AMD's AI chip is struggling to impress Wall Street this earnings season

AMD's (AMD) latest round of quarterly results reminded investors that not all chipmakers will see Nvidia-like growth amid the AI ​​boom.

The chipmaker said it expects revenue for the current quarter to range between $5.4 billion to $6 billion, in line with Wall Street estimates of $5.7 billion.

But shares fell nearly 9% on Wednesday, reflecting that the included reports may not be enough for AI investors after AMD shares rose more than 70% over the past year.

Specifically, Wall Street analysts noted that the outlook for AI growth within AMD may not be as strong as some had hoped.

In a note lowering his price target to $185 from $195, Bank of America research analyst Vivek Arya wrote that AMD bulls may have been disappointed in the company's projections for MI300 chips in 2024, which hit $4 billion. While an increase from the previous guide of $3 billion, Arya noted that she feels it falls short of the more optimistic projections of a range of $5 billion to $6 billion.

This comes in contrast to Nvidia's (NVDA) recent dominance in AI, where the company has consistently surprised Wall Street's lofty expectations.

“We believe NVDA's vertical integration across systems/software will remain difficult for AMD to overcome,” Arya wrote.

Wedbush analyst Matt Bryson saw the price reaction in AMD as investors failing to see the “forest through the trees” in the AI ​​story.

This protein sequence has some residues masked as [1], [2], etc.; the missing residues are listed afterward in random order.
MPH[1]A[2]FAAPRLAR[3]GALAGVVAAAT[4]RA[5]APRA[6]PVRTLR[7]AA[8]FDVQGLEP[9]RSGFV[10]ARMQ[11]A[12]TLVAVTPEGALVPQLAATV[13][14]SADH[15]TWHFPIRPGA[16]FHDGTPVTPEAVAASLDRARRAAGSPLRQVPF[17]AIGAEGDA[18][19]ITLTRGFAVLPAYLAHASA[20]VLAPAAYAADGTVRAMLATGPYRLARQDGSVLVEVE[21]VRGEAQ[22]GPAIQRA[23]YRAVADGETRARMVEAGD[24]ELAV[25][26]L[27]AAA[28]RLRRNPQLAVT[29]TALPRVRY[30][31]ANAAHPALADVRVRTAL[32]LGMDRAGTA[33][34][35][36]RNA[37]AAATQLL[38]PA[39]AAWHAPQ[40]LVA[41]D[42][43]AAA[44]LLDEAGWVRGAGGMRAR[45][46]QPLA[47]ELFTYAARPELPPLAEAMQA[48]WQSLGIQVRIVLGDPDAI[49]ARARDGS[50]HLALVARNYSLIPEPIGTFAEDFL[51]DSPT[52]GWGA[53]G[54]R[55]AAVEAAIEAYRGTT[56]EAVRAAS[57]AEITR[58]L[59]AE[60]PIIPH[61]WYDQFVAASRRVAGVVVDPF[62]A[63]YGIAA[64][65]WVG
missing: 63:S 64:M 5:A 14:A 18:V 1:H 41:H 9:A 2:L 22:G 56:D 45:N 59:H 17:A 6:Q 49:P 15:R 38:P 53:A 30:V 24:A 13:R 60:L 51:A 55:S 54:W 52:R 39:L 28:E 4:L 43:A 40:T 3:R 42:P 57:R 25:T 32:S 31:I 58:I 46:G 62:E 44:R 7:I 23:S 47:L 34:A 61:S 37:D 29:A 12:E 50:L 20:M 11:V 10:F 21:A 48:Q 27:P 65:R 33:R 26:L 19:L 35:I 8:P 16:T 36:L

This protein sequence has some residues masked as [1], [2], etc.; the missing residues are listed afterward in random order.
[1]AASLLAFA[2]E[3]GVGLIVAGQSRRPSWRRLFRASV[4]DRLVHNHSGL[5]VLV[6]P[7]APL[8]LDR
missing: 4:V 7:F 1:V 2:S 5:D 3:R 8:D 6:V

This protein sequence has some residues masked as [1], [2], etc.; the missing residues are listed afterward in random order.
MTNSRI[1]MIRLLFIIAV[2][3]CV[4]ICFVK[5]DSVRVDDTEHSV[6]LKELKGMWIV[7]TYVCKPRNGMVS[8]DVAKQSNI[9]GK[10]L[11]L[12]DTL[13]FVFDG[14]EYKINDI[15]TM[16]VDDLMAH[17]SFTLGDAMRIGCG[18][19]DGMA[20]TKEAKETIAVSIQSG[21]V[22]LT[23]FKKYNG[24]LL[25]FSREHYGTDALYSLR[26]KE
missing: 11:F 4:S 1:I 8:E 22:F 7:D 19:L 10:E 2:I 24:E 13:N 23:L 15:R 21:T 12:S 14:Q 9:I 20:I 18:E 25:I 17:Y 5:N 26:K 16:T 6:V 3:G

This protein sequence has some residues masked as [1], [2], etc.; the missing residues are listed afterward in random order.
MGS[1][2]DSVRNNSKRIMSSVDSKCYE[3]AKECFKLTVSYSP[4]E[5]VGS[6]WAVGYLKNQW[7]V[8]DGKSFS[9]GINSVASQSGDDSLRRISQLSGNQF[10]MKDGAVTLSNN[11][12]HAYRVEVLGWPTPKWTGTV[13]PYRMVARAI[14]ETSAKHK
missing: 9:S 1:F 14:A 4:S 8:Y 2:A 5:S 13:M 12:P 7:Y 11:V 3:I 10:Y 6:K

But AMD's move mirrored further declines in chipmaker stocks on Wednesday, suggesting a slowdown in investor enthusiasm around the AI ​​trade, especially in names that have risen significantly over the past year.

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Shares of Super Micro Computer (SMCI), which have risen more than 700% over the past year, fell more than 14% on Wednesday after the company reported quarterly revenue of $3.85 billion — below Wall Street estimates of $3.95 billion but… Still reflects that. 200% growth year-over-year The company also boosted its full-year revenue guidance to a range of $14.7 billion to $15.1 billion, up from the previous range of $14.3 billion to $14.7 billion.

However, the broader chip sector fell on news from the two companies, with the Philadelphia Semiconductor Index (^SOX) falling more than 3.5% on Wednesday.

These moves speak to a broader trend. Citi strategist Drew Pettit told Yahoo Finance that he expects this quarter to show up in areas like semiconductors, where stock valuations have risen recently.

“You don't just need to win [on earnings and revenue estimates] And a contract [on guidance]“You need rhythm, leverage and confidence in the long-term trajectory of these companies,” Pettit said.

Lisa Su, President and CEO of AMD, delivers a keynote speech during CES 2019 in Las Vegas, Nevada, US, on January 9, 2019. REUTERS/Steve Markus

Lisa Su, President and CEO of AMD, delivers a keynote speech at CES 2019 in Las Vegas, Nevada, on January 9, 2019. (Steve Marcus/REUTERS) (Reuters/Reuters)

Josh Schaeffer is a reporter for Yahoo Finance. Follow him on X @_joshschafer.

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